barely in season to help Jim, the small colored boy,
saw next-day's wood and
split the kindlings before supper at least he was there in time to tell his adventures
Jim while Jim did threeTom's
fourths of the work.
younger brother (or rather, half-brother) Sid, was already through with his part of the
work (picking up
A GOOD OPPORTUNITY.
he was a quiet boy, and had no adventurous, troublesome
ways. eating his supper, and stealing sugar as opportunity offered,
* South-western for "afternoon."
THE CHALLENGE. "
You're a fighting
take a walk
and dasn't take
me much more
of your sass
take and bounce a rock off'n
your head." "
Oh, of course you "Well I will."
Well why don't you do
What do you keep don't you do "
saying you will for It's
because you're afraid."
Another pause, and more eyeing and sidPresently they ling around each other. were shoulder "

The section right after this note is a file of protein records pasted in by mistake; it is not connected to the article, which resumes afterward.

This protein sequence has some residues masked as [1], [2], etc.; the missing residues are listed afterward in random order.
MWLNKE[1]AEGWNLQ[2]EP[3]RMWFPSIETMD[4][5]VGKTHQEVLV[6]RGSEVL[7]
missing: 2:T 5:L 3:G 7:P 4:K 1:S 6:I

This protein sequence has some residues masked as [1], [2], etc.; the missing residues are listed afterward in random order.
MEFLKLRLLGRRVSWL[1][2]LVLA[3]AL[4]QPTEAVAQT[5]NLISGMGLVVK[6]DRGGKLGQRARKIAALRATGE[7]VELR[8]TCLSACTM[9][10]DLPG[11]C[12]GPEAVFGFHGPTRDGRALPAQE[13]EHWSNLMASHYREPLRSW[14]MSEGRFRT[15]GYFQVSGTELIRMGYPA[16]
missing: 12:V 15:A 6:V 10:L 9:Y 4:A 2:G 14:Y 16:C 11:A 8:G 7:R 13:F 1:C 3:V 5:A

to shoulder. "
Get away from here
So they stood, each with a foot placed an angle as a brace, and both shoving
with might and main, and glowering at each other with hate.
But neither could get an till both were
hot and flushed, each relaxed his strain with WHO'S AFRAID
watchful caution, and
"You're a coward and a pup. I'll tell my big brother on you, and he can thrash you with his little finger, and I'll make him do it, too." " is
care for your big brother
I've got a brother that's bigger than he
and what's more, he can throw him over that
[Both brothers were
A PRIVATE ENTRANCE.
pretty late, that night,
and when he climbed cautiously
in at the
and when she window, he uncovered an ambuscade, in the person of his aunt saw the state his clothes were in her resolution to turn his Saturday holiday into ;
hard labor became adamantine
in its firmness.
morning come, and
summer world was
bright and fresh, and
brimming with There was a song in every heart and- if the heart was young the music life.
issued at the in
There was cheer
every face and a spring in every
locust trees were in
and the fragrance of the blossoms filled
the Village and above
with vegetation, and
beyond was green
seem a Delectable
Land, dreamy, reposeful, and inviting. Tom appeared on the sidewalk with a bucket of whitewash and